Finding God in Anger and Laughter

two fists slammed down on wood plank table
Robert Bergman '93

In Ignatian spirituality there is an exercise where the retreatant is asked to visualize a passage in the Bible where Jesus interacts with a group of people. You are instructed to fully immerse yourself into that passage and become a participant in the real life of Jesus, engaging all of your senses. Inevitably when asked to participate in this exercise, I imagine myself in Matthew 21:12-13 when Jesus loses his temper and turns over the money changers’ tables and rages about the temple becoming a den of thieves.

In that moment of His anger I feel closest to Jesus as a person.

I’m sure most people do not see themselves in that scenario. I would bet the more popular one would be the Sermon on the Mount; however, I get the giggles in that moment because I can’t stop thinking of Monty Python’s: The Life of Brian, "Blessed are the cheesemakers…well obviously it isn’t supposed to be taken literally, it refers to any manufacturers of dairy products?"

But I digress…

“The Cleansing of the Temple” in Matthew 21 displays Jesus’s anger and tells a tale of His disgust toward what the Temple has become. He calls it “a den of thieves.” He sees a great place of spirituality, honor, and worship for the Father becoming a place of commerce: human conduct stripping away the sanctity of that sacred space.

Ignatius instructs his followers to “find God in all things,” to go out into the world and in every experience look for the hand of God. Jesus cleanses the Temple and in John 2:19 talks about how the Temple will be torn down and rebuilt in three days, referencing the Crucifixion and Resurrection. We are the Temple and we live in the Temple, and according to the teachings of Ignatius, we are to find God in ourselves and in the World around us seeking the good in all that people do and say.

Why is Jesus angry? Probably for the same reason He would be angry with the way we treat our world and the way we treat one another. God has much anger and vengeance in the Old Testament so why wouldn’t Jesus also find displeasure in the actions of the people of God? We are called to be better, we are called to find God in all things. We are called to be kind.

Our students go to projects and work with people who need their help—from attending international service trips and helping Amigos for Christ to working in hospitals and grade school classrooms in Ballwin and nearby communities. However, in some cases, they come back to school and treat each other poorly, the school poorly, and even the faculty poorly. How would Jesus feel about our actions? Would He call for a cleansing?

We need to be mindful of the way we act toward one another.

Our world, our temple, is a volatile space and as an Ignatian institution, we need to find God in all that we do and say. We are called as mature people to even find God in those with which we disagree.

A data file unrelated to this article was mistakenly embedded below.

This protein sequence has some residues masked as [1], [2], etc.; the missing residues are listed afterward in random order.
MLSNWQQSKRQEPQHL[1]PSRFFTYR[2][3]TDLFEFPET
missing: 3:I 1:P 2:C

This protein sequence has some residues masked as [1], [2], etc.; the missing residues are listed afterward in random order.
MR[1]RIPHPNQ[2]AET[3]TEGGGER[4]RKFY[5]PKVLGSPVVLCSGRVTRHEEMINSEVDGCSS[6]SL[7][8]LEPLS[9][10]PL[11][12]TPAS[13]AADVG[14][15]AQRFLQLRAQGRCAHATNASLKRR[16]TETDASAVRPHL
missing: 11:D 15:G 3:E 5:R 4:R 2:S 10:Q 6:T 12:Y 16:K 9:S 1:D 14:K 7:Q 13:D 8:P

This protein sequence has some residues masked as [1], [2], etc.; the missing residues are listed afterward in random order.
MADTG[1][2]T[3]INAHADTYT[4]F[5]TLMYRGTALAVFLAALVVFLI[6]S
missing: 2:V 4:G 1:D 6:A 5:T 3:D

At the end of the cleansing of the temple, Jesus goes on to heal the sick, and while He performs miracles, the children sing His praises. As the chief priests and scribes admonish Him for His actions and admonish the chorus of children who sing His praise, Jesus quotes Psalms 8:2, “It is sung by children and babies. You are safe and secure from all your enemies; you stop anyone who opposes you.” We are called to be the children, the innocents on Earth, to sing the praises of Jesus in the World, to find the hand of God in all that happens. Does Jesus love the den of thieves? Of course He does. He overturns their trade and the ability to befoul the Temple, but he doesn’t mistreat the individuals. He cares for their salvation by calling them to change, and they sing his praises for it.

Finding God in all things is a difficult thing to do; it requires an optimism that I often struggle with.

I am quick to anger and frustration and feel more like Bruce Banner in The Avengers when he says to Captain America, “That’s the secret, Captain. I’m always angry,” as he turns into the Hulk and defends the world from the Chitarui invaders. But then again, maybe that’s the key, being angry yet under control and finding the good and God in that anger as Jesus does.

I understand that anger is not a bad emotion; it can be fulfilling in a way, as long as it is not the default setting of your life. I have a student who is so angry that he walks around scowling most days. One day in class, he and I shared a laugh. He tried to use my origami stapler, the bane of many a student, and when he couldn’t get it to work correctly he looked at me with frustration and then ripped out a chuckle that caught us both by surprise; mostly for me, because I never thought that he’d break that angry facade. It was a moment of pure joy and levity that I marked down as a triumph for the year.

Since that one moment, I’ve seen him smile more often than I ever have before. I found God’s presence in that one surprising instance. This singular experience was transformational in my relationship with this young man; our laughter was God finding us and letting us have a moment of finding Him.

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